Delissea waianaeensis is a single or branched O’ahu endemic shrub typically reaching 1–3 m in height23. The fleshy fruit is an ovoid berry, with seeds that are 1.0–1.2 mm long and 0.4–0.6 mm wide24. Seed viability is relatively high, with a 95% mean germination rate25. The fleshy fruit is indicative of frugivorous bird dispersal26.

We studied the demography of D. waianaeensis in the Central Kaluaa gulch of the Honouliuli Forest Reserve, in the northern Wai’anae Mountains of O’ahu (HON; 21°28′N, −158°6′W). This D. waianaeensis population is a multi-year reintroduction effort, which has been actively managed for over a decade by the Nature Conservancy and the O’ahu Army Natural Resources Program (OANRP). Prior to plant reintroduction, an ecosystem level fence was constructed and feral ungulates were removed. At the site, there is also an ongoing suppression of invasive vegetation (for details see Bialic-Murphy et al., submitted). The two remaining biotic stressors faced by D. waianaeensis population are fruit-consuming black ship rat (Rattus rattus) and seedling-consuming non-native molluscs (Appendix S1, A). Both of these stressors are extremely disruptive to oceanic island ecosystems and are drivers of species decline and extinction14,19.

Data collection and matrix construction

The life cycle of D. waianaeensis was categorized into four life stages based on height to the apical meristem: seedling (<2 cm), small immature (2 cm–35 cm), large immature (>35 cm and non-reproductive), and reproductively mature individuals (>35 cm). From 2010–2015, a total of 597 plants were permanently tagged and demographic data were collected annually in January–February. For each tagged plant we recorded survival, growth to the apical meristem, and reproduction (i.e., vegetative, flowering, or fruiting). Using these demographic data from 2010–2015, we constructed a mean 4 × 4 Lefkovitch transition matrix A (Caswell 2001):

$${\bf{A}}=(\begin{array}{cccc}0 & 0 & 0 & {\phi }_{m}\\ {\gamma }_{{\rm{s}}-{\rm{si}}} & {\sigma }_{{\rm{si}}} & 0 & {{\rm{\rho }}}_{{\rm{m}}\_{\rm{si}}}\\ 0 & {\gamma }_{{\rm{si}}-{\rm{li}}} & {\sigma }_{{\rm{li}}} & {{\rm{\rho }}}_{{\rm{m}}\_{\rm{li}}}\\ 0 & {\gamma }_{{\rm{si}}-{\rm{m}}} & {\gamma }_{{\rm{li}}-{\rm{m}}} & {\sigma }_{{\rm{m}}}\end{array})$$

The transition matrix A captures the probability of stasis σ the probability of survival and growth to the next life stage γ, the probability of shrinkage to the previous life stage \({\rm{\rho }}\), and seedling recruitment \({\phi }_{m}\) in the following discrete life stages: seedling (s), small immature (si), large immature (li), and reproductively mature (m). The term \({\phi }_{{\rm{m}}}\) is the mean total number of seedlings produced at time t + 1 by the total number of reproductively mature plants at time t. Since we had an additional year of data for fertility, the \({\phi }_{{\rm{m}}}\) term of matrix A is the mean fertility over six consecutive years (2009–2015). For modeling purposes, we assumed D. waianaeensis did not have a persistent seed bank. Although this assumption may influence long-term growth rate projections, it would not change the relative important of restoration strategies. We calculated the population growth rate of D. waianaeensis as the dominant eigenvalue, λ, of matrix A. We analyzed the sensitivity of λ to perturbations in matrix elements, and elasticity analysis (i.e., proportional sensitivity) following equations in27.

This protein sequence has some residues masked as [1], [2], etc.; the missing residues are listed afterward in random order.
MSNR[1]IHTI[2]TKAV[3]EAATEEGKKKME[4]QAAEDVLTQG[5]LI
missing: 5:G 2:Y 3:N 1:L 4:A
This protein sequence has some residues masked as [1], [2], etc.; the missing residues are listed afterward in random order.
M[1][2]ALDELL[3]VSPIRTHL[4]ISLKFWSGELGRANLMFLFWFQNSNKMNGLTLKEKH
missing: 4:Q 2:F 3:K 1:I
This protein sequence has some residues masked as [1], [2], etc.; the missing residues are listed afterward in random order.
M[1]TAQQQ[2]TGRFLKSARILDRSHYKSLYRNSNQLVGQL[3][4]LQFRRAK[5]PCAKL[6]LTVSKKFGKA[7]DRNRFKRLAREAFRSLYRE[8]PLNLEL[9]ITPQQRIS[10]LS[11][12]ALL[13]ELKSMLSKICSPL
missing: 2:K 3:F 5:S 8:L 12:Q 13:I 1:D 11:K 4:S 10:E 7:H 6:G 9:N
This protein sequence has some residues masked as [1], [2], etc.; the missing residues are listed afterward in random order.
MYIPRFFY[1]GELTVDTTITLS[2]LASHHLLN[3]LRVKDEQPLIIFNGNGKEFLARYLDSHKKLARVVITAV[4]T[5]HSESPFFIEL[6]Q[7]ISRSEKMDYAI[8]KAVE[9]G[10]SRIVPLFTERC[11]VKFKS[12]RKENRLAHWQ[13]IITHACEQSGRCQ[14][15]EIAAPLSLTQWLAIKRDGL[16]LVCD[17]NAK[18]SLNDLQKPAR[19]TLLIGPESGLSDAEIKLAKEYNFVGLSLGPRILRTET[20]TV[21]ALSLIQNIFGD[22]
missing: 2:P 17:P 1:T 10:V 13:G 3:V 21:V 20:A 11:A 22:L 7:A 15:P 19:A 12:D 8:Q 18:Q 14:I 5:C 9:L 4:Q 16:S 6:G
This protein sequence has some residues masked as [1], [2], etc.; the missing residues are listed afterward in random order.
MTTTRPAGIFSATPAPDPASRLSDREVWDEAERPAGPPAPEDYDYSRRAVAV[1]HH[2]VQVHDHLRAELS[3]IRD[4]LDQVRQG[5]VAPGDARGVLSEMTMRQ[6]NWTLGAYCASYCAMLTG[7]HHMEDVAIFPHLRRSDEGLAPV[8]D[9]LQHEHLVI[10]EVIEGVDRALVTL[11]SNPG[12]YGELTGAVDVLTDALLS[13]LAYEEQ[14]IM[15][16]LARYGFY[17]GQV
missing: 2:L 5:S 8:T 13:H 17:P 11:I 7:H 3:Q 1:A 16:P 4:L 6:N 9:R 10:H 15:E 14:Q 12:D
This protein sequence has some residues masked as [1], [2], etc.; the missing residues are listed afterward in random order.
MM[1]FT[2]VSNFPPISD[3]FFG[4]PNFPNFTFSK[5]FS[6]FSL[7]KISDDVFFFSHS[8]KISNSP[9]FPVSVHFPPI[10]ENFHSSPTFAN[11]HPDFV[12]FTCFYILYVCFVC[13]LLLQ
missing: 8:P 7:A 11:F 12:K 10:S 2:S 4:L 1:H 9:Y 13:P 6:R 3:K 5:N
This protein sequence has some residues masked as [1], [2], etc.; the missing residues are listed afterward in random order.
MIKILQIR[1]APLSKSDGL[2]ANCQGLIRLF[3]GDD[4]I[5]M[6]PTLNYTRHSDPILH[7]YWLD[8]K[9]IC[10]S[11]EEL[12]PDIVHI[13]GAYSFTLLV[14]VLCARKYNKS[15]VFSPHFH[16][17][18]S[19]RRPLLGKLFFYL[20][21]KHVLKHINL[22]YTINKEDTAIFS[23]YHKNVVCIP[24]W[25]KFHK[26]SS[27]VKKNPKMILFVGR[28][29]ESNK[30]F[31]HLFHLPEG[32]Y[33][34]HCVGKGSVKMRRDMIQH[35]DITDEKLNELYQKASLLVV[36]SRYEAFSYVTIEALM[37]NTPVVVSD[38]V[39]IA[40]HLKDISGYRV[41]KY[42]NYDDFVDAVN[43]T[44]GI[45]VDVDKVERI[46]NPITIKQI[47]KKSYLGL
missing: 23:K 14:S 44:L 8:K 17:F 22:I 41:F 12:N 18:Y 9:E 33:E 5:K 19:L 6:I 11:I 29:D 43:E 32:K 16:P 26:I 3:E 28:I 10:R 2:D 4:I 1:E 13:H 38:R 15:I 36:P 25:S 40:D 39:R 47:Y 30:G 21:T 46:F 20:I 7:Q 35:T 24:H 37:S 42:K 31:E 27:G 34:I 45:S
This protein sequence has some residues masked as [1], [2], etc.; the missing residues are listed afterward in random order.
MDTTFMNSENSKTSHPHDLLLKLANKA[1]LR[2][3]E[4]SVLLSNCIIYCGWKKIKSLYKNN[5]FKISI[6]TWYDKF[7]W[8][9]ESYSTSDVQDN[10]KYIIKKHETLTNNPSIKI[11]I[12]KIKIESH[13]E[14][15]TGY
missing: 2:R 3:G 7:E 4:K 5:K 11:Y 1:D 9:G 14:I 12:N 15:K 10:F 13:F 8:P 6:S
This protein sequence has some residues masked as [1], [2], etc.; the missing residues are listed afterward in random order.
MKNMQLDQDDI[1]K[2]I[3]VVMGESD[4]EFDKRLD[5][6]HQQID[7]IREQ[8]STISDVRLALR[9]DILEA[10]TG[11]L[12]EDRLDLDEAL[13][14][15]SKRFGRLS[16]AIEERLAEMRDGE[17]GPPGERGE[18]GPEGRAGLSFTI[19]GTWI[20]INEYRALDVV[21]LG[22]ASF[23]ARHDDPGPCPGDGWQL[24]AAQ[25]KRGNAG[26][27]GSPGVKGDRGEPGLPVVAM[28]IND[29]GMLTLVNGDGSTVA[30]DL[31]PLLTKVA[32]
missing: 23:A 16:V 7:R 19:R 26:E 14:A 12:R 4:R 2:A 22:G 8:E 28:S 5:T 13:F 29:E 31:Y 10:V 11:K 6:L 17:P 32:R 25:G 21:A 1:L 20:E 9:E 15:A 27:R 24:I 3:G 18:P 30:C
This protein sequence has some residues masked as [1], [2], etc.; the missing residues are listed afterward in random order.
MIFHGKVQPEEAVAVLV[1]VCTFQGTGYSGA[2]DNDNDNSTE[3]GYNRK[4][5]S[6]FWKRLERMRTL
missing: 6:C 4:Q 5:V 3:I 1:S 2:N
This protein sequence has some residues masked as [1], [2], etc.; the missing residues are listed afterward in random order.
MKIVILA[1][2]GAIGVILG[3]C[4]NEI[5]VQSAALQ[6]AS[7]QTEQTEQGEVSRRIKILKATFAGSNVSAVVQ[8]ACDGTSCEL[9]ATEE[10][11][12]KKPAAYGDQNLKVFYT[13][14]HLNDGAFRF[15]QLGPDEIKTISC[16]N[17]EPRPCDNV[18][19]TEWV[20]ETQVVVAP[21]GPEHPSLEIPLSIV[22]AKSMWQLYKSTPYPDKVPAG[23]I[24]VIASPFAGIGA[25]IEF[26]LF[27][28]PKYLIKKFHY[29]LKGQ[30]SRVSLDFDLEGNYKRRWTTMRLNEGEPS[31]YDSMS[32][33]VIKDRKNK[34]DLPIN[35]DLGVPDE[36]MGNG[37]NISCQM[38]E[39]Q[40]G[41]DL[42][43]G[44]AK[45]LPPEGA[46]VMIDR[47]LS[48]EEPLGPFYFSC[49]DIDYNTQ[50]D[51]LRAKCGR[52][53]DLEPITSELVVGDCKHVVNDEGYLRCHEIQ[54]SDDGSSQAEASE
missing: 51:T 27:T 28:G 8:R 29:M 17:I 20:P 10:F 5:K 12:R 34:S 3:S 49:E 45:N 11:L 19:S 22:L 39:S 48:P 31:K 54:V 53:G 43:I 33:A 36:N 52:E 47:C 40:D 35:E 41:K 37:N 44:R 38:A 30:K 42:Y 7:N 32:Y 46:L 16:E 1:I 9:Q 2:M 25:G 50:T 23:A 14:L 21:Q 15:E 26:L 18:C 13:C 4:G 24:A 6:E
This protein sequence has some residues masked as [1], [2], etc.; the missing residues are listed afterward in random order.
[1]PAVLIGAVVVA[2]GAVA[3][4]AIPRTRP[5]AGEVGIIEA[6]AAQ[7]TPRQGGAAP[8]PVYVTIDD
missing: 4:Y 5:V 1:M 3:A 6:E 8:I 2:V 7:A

Transfer function analysis

The exact relationship between the magnitude of change (δ) in vital rates and the population growth rate λ is given by9:

$${\delta }^{-1}={{\bf{c}}}^{{\rm{T}}}{({\lambda }_{pert}{\bf{I}}-{\bf{A}})}^{-1}{\bf{d}}$$

where A represents the transition matrix and I is an identity matrix. The terms c and d represent row and column vectors that determine the specific vital rates that will be perturbed. The term \(\delta \) denotes the magnitude of the perturbation. We used eqn 1 to quantify the response of population growth rate λ pert to a range of biologically meaningful perturbations \(\delta \)28, using the popdemo package (Stott et al. 2012b) in R version 3.1.0. We specifically tested the effects of biologically meaningful (a) increases in fertility \({\phi }_{m}\) following the suppression of R. rattus, and (b) increases in seedling growth γ s following the suppression of non-native molluscs on λ pert . We also identified the magnitude of perturbation \(\delta \) for fertility \({\phi }_{m}\) and seedling growth γ s that was needed to reach a stable population growth rate, λ pert  = 129. The range of biologically meaningful increases in fertility and seedling growth following threat control were determined using a combination of field experiments and the results of previous studies (Appendix S1, B).

Relative marginal efficiency

We calculated the marginal efficiency to suppress non-native molluscs or R. rattus, following10:

$${{\epsilon }}_{k}=\frac{\partial \lambda }{\partial {C}_{k}}\,$$

where \(\partial {C}_{k}\,\)is the change in cost for achieving a management action k(i.e., increase in targeted vital rate) and \(\partial \lambda \) represents the change in the population growth rate following investment in management k. The later was calculated using eqn 1. The efficiency of two management actions, n and m, can be estimated by calculating the relative marginal efficiency \(x={{\epsilon }}_{n}/{{\epsilon }}_{m}\). If the relative marginal efficiency x is >1, then management action n is more efficient than m.

The costs to suppress R. rattus C f and molluscs C s were derived from the OANRP database and represent the average cost to suppress R. rattus and molluscs at other managed sites of comparable size to the D. waianaeensis site (Appendix S1, C). The suppression of R. rattus and molluscs both require an investment in variable costs (e.g., wages). The suppression of R. rattus also requires an upfront investment in fixed costs (e.g., equipment). To incorporate the cost of equipment needed to suppress R. rattus on a yearly basis, the fixed costs (e.g., equipment) were amortized over the lifespan of the equipment30. The total cost to suppress R. rattus C f was calculated as the sum of the fixed and variable annual costs (Appendix S1, C).

Data availability

The mean yearly transition matrix used to simulate the population dynamics for this study is reported in Appendix Figure S1.2 and deposited on the COMPADRE Plant Matrix Database.